Online Inspiration

I’ve been a regular follower of the K-12 Online Conferences over the last few years.

There’s an energy that flows through so much of the material, visible when you dip in to the (now extensive) archives. This is a pure ‘teachers sharing with teachers’ platform, with some fascinating examples of teacher creativity, courage and pushing the boundaries of what’s possible, especially when harnessing the power and potential of ICT.

The conferences have been able to harness the ideas and inputs of some incredible educators spread across the world. It’s incredibly refreshing to find these being shared openly without any financial cost. This aspect of educators freely and openly sharing their ideas, experiments, innovations and trials has a long history and is vitally important to preserve. through the power of the internet and online collaboration it is given new energy and momentum with the potential to reach far bigger audiences. each incident of sharing is worth so much more when so many more can be inspired and helped on their journey as innovative, creative educators.

The 2016-17 Online Conference had a different format. Instead of happening in one short burst of time, it was spread out over some months, with three major themes. These were;
(i) Learning Spaces
(ii) Design Thinking
(iii) Creativity

K-12 Online Conferences Website

I would also thoroughly recommend checking out material from the earlier conferences, all archived on the website.

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The Comet & The Tornado

In April 2011 I was incredibly fortunate to have a two week study tour to the USA when I met some of the most dynamic people influencing education at the time. This was all thanks to my great friend Amit Bhatia of Aspire. Along the way we met Sal Khan (Khan Academy), Dr Howard Gardner, Peter Cappelli (author of ‘The Indian Way’ and professor at Wharton School of Business), senior professors at Columbia School of Teaching, Stanford School of Education and many more.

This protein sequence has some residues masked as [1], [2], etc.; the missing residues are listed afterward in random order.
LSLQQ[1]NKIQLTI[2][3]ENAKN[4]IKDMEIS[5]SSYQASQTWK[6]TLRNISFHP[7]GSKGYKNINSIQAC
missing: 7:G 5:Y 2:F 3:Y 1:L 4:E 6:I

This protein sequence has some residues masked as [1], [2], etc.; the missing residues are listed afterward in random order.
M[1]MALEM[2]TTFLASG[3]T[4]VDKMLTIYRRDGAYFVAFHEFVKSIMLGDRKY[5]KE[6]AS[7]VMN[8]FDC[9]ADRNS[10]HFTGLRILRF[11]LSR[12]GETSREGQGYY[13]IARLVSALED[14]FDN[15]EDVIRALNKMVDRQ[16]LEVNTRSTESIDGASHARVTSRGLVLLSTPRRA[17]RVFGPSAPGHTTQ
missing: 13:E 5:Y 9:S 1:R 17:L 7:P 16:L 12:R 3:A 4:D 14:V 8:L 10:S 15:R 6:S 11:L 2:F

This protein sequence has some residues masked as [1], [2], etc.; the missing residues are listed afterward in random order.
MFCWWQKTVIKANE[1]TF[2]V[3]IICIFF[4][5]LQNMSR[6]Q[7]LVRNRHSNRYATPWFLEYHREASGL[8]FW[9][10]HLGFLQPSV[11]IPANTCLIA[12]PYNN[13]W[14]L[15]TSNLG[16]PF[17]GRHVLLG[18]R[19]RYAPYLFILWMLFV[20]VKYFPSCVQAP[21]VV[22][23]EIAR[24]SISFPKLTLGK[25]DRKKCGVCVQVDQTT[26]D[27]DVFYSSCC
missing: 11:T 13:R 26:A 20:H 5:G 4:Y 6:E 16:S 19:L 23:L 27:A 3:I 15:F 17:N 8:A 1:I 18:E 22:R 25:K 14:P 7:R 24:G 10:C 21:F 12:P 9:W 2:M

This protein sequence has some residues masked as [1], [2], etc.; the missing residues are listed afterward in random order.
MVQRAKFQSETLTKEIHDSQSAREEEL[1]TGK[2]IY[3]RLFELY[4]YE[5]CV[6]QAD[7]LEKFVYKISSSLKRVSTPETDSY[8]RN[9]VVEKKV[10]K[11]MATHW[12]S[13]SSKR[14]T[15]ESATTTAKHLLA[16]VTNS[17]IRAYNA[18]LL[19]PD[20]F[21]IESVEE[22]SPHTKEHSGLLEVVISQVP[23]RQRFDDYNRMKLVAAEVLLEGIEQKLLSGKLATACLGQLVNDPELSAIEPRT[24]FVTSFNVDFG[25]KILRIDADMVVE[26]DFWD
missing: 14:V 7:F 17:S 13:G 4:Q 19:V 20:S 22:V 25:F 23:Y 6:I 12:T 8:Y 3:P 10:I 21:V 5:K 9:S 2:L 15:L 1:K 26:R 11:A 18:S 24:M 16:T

One part of the trip that has stuck in my mind more than most was an amazing afternoon at Carnegie Mellon, visiting the Entertainment Technology Center (ETC) and meeting the man who heads it up – Don Marinelli. The Center was founded by Don and the now very famous Late Randy Pausch (The Last Lecture) and brought together the combination of Randy’s IT background with Don’s background in Drama. The result is a real eye-opener!

I recently came across this interview given by Don in March 2010. In this fascinating and wide ranging discussion he touches upon many of the things we talked about. Incidentally, our meeting with him took place in the same room – his office at the ETC, surrounded by all his baseball memorabilia, lava lamps, airplanes and film posters.

What he has to say about schools, about learning in the twenty first century and especially about learning spaces are refreshing. However, here we are 4 years later and I suspect Don might not be too impressed with progress to date.

As Don showed us around the ETC the infectious enthusiasm of the students was quite contagious. Here were people who were genuinely excited by what they were learning. Each project team had its own room. Each room was quirky and different in its own way, unique to the people who occupied it (and nobody needed to tell them how long to spend on task!!)

When he talks in the interview about people filling their rooms with things that matter to them, I am reminded of a conversation I once had with a room full of teachers. I posed a question to them. I pointed out that even when you visit the most nondescript of office buildings, one finds that each person has personalised their desk and the space around it in some way. One might have photos of family members, another has a favourite mouse pad, another a coffee mug,a plant in a pot, a poem or picture that means something significant to them. Yet, when we enter a teacher's workplace (the classroom) we find it sterile and not a shred of evidence of them - nothing personal. So, I asked them - what would happen if you personalised your workspace in some way - brought some things in to it that are significant to you? The answer was a very sad one - "it wouldn't last 5 minutes," said one teacher, and the rest in the room promptly backed her opinion.

Were they wrong and unduly cynical? If they were right, then what does that say about the de-humanizing, cold and institutionalised spaces we have created - spaces within which people are supposed to do great learning, and do it with enthusiasm? Places within which young people are meant to be learning about how to 'be in the world'.

I'm with Don - I think we can do better than that. A whole lot better.

(P.S. The Comet and the Tornado goes on to my 'To Be Read' list)